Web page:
Winiger: So would it be fair that you actually see, possibly as a stepping stone or as a [?] path of research this notion of assisted content creation, or assisted experience in a sense, where it’s more of a collaborative effort between the traditional creator model and this new generative model where you’re creating?
Riedl: Well we can certainly start to now envision a spectrum between fully manual and fully automated. And then in the middle grounds are kind of interesting, where you might imagine more of a dialogue between human and a computer, where the human is high‐level guidance saying, “I want things like this but I don’t have the time or the effort necessary to lay it all out. Can you produce things for me. Maybe I’ll check it, maybe I won’t.” And then as your content needs become greater and greater and greater, you can push toward the autonomous side, where the system is coming up with its own rules.
Pieters: I mean, it’s also a question of scale when you talk about something like more assisted storytelling, right. I mean, for instance you have the example of the Putin administration having natural language processing botnets churning out stories in favor of the establishment. Or China, where it’s not only botnets but it’s whole departments of people sitting in their offices using assistive storytelling techniques to be able to write stories on a much larger scale.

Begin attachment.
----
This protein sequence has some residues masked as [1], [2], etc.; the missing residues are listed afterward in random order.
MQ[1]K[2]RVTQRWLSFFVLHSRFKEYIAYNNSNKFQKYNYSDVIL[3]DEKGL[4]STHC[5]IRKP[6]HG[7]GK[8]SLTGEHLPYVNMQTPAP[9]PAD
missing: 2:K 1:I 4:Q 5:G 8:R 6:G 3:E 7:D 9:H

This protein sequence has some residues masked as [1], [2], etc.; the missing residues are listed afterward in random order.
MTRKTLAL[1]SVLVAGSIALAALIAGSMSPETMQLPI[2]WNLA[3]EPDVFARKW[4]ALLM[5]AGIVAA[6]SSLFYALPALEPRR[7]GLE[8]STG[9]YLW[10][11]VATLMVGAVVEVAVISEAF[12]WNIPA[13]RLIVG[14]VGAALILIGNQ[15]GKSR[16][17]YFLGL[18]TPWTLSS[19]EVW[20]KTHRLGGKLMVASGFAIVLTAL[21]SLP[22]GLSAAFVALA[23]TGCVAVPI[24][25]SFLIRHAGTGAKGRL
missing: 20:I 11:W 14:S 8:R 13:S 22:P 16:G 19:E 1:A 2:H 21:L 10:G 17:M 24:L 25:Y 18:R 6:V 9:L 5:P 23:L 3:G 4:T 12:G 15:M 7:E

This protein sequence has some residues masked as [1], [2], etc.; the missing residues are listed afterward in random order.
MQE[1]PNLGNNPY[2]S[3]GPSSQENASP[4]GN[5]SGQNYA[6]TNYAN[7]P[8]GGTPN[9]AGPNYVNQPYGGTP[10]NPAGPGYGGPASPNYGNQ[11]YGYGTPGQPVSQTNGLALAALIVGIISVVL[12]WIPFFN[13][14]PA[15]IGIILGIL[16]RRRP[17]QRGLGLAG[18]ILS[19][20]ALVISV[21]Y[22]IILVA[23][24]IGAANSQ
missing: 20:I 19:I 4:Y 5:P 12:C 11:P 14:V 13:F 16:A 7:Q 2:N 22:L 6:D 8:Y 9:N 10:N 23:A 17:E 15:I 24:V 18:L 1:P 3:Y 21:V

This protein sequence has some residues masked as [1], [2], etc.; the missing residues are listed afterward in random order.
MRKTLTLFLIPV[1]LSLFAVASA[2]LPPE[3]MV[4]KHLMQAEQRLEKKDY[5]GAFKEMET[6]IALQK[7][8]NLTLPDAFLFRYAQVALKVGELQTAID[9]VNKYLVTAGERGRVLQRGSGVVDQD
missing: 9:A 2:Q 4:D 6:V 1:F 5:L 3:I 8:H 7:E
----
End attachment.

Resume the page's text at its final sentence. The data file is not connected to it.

Riedl: Right. Well I mean it’s already happening in a very limited sense if you think about targeted advertising on the Internet. You know, we’ve seen this actually used in politics, where people can figure out populations on the Internet that are more receptive to certain types of messages and statements, and then target those messages to different subpopulations. So that’s an example of the technology being used to assist in storytelling, at least in the limited, advertising sense.